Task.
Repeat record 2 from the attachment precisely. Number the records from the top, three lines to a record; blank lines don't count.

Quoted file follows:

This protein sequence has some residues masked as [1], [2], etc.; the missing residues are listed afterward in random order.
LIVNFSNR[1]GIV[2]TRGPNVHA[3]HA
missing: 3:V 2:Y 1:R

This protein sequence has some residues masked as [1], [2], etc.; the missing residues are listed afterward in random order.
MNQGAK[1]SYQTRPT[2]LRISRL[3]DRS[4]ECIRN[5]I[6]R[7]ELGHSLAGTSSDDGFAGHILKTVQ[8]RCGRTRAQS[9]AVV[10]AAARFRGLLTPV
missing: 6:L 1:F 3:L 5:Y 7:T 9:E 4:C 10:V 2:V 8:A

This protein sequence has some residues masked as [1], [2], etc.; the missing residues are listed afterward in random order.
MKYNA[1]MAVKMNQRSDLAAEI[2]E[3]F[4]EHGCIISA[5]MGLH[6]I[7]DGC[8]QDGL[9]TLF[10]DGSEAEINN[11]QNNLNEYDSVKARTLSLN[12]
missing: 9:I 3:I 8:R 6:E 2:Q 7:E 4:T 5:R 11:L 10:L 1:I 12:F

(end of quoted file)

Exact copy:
This protein sequence has some residues masked as [1], [2], etc.; the missing residues are listed afterward in random order.
MNQGAK[1]SYQTRPT[2]LRISRL[3]DRS[4]ECIRN[5]I[6]R[7]ELGHSLAGTSSDDGFAGHILKTVQ[8]RCGRTRAQS[9]AVV[10]AAARFRGLLTPV
missing: 6:L 1:F 3:L 5:Y 7:T 9:E 4:C 10:V 2:V 8:A